1. You can actually pronounce Kama Aina when you ask for a kama aina discount.

2. You replace random English words with Hawaiian. You’re a haoli (white girl). After work is pau hana. When you’re done you’re pau. A puka is a hole. And you live up Mauka.

3. Giving street directions to tourists becomes cumbersome. They refer to a route by its number. You have no idea what route number it is – to you, it’s just the main road. And then they have to go and look at you funny when you tell them to go up mauka or that a restaurant is on the makai side of the street.

4. You start every email with Aloha and end with a Mahalo.

5. You show up everywhere on Island time, including work. And no one says a thing.

6. You own one pair of shoes: Local brand slippers. And when they blow out, you go barefoot until your next pair.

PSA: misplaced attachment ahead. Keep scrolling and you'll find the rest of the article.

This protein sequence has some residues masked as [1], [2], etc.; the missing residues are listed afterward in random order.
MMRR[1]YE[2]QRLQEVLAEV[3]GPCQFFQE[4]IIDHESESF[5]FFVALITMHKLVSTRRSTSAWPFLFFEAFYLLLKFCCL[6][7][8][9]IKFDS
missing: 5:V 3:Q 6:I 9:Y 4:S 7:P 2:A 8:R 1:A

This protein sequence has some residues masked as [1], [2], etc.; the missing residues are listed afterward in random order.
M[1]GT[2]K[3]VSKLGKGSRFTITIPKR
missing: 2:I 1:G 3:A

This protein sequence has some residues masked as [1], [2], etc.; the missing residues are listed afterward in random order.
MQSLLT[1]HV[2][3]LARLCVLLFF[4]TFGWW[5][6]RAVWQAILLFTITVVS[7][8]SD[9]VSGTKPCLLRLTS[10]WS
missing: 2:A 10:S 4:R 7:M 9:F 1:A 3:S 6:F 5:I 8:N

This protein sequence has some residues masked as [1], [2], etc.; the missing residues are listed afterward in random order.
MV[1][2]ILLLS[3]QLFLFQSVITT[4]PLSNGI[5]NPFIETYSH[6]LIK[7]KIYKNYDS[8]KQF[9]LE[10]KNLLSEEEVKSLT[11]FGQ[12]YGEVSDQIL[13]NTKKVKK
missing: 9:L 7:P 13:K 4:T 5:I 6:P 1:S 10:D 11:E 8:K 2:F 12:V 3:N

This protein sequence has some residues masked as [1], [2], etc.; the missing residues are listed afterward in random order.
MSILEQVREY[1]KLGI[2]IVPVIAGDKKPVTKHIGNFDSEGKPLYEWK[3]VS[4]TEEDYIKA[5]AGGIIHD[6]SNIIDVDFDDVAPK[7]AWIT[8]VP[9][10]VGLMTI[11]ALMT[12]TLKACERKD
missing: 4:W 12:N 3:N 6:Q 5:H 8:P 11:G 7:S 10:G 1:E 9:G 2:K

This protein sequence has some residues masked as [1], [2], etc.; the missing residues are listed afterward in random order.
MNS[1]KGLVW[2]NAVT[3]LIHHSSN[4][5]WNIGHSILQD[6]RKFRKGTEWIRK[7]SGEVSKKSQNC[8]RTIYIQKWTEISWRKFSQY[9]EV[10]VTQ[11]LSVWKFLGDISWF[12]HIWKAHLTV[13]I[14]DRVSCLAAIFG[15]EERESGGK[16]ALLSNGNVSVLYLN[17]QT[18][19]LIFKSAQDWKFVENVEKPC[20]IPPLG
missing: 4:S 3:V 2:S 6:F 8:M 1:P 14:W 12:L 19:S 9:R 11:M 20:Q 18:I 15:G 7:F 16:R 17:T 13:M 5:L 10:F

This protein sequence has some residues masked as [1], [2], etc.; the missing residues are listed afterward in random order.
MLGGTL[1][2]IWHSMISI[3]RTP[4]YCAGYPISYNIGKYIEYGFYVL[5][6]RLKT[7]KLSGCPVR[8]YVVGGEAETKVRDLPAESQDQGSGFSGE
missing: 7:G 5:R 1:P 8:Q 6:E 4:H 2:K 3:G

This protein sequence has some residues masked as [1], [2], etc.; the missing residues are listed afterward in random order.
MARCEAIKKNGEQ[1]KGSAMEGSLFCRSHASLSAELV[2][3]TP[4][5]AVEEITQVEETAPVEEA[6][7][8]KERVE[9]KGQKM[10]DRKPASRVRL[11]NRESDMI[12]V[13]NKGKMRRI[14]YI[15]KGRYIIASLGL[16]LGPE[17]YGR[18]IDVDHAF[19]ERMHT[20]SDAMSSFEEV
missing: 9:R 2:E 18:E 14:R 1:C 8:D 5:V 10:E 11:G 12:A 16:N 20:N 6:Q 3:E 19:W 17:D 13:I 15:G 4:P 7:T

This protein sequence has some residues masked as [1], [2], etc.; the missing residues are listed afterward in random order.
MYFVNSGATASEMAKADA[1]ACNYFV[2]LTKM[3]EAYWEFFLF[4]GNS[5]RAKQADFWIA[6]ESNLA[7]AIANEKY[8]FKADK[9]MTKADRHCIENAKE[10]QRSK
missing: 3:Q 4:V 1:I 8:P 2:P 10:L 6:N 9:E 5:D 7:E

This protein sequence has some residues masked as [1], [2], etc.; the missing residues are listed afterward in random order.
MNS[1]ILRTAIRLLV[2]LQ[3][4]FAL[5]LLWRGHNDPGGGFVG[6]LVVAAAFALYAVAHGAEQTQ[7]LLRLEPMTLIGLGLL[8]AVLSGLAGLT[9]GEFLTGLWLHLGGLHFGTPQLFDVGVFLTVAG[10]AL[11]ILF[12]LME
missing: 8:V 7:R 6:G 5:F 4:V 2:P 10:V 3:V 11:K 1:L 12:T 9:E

7. You can’t go into a house without taking off your slippers. You do this even when visiting relatives on the mainland.

8. You finally realize that when somebody tosses you the Shaka, they may just as well be saying, “%#$* you” as they might “hang loose” or “take it easy, bra.” Trust me.

9. You spend every weekend camping on the beach.

10. You don’t feel like yourself if you go more than a day without seeing the ocean.

11. You think nothing of zipping around on a scooter in bare feet and no helmet.

This story was produced through the travel journalism programs at MatadorU. Learn More

12. You hitchhike and pick up hitchhikers.

13. You ride in the beds of a pick-up trucks.

14. Spam musubi from the local Tesoro station is your go-to breakfast.

15. Poi starts making an appearance at every meal.

16. You start referring to your friends and neighbors as Auntie This and Auntie That.

17. You pull out a sweater, hat and fur-lined boots when the temperature drops below 70F.

18. When surf’s up, well, surf’s up.